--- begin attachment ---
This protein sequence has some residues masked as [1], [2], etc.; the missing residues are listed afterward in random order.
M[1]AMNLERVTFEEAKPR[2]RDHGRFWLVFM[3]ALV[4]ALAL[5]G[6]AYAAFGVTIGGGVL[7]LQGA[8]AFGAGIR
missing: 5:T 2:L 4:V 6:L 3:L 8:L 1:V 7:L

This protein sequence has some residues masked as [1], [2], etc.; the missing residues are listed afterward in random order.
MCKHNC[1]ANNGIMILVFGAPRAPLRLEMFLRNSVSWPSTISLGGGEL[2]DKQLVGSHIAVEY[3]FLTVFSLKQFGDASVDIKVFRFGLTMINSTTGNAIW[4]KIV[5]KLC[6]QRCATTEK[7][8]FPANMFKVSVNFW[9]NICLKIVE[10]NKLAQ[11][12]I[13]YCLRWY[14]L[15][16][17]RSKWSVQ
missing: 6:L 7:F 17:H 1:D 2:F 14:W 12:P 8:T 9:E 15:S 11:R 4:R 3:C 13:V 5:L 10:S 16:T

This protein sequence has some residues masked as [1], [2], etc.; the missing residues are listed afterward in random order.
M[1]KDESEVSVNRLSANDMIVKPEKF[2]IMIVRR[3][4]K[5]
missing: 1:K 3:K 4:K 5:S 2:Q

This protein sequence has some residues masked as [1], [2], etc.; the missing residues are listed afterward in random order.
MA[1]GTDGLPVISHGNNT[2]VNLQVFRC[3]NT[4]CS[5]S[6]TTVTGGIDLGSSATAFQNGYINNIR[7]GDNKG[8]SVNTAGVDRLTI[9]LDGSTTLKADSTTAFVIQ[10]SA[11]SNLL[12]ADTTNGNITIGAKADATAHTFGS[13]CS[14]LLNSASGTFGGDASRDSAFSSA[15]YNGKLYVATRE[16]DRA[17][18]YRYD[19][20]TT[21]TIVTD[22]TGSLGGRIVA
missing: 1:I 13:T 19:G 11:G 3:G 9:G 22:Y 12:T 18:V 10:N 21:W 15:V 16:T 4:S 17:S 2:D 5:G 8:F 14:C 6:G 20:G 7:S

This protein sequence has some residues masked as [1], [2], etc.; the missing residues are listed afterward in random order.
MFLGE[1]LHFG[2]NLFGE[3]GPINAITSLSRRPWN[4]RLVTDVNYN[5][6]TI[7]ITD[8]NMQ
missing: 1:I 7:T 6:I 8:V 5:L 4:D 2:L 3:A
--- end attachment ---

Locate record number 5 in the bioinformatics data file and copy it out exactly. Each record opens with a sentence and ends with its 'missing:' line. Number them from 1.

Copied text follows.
This protein sequence has some residues masked as [1], [2], etc.; the missing residues are listed afterward in random order.
MFLGE[1]LHFG[2]NLFGE[3]GPINAITSLSRRPWN[4]RLVTDVNYN[5][6]TI[7]ITD[8]NMQ
missing: 1:I 7:T 6:I 8:V 5:L 4:D 2:L 3:A